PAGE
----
We benchmarked round-trip times with Secure WebSockets (wss://) vs HTTPS to see if there was a noticeable difference in response speed. For Secure WebSockets, we timed the difference between the client sending a “ping” packet, and the server responding with “pong”. This included going through an Akka router that managed the Play! Iteratees. For standard HTTPS, we timed the round-trip of the client initiating a request to an endpoint that immediately replies with “Ok”. The sample size is 1000 per type.
The median improvement using WebSockets was 3ms, which is slightly misleading due to the bimodal distribution of response times. On average (mean), we saw a 13ms round-trip improvement using WebSockets.
A few caveats:
- If you need to support a wide array of browsers, you will need to implement WebSockets along side other real-time techniques like long-polling, since IE doesn’t support WebSockets until version 10.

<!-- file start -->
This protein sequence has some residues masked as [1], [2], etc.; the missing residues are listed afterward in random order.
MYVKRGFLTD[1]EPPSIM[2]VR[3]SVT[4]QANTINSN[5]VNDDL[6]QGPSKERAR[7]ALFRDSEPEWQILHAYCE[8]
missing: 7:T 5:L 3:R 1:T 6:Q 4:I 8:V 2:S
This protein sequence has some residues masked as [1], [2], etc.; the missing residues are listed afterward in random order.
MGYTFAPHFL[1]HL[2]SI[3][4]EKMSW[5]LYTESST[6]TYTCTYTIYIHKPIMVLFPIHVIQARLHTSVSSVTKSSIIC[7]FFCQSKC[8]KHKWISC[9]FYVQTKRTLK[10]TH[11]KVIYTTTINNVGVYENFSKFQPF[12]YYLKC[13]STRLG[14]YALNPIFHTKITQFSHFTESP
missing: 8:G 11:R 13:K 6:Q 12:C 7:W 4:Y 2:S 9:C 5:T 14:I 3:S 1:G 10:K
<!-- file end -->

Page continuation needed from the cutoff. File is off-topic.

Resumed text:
- This is only testing one aspect of real-time communication: client to server to client. For anything server to client, long polling already establishes a connection as well, so WebSockets should not have any advantage.
- HTTPS overhead is almost completely in the initial handshake. For the standard HTTPS requests, we configured the keep-alive so that the test is as fair as possible. For both, the initial handshake will take a few multiples of the average ping time.
- Since the WebSocket requests went through our Akka WS router, there was a slight additional overhead.
- We happen to be very close to our EC2 data center, so ping times for both are low. If your users are far from your nearest server, then this improvement may be completely negligible.
We wrote this post while working on Kifi — tools that help people outsmart information overload together. Learn more.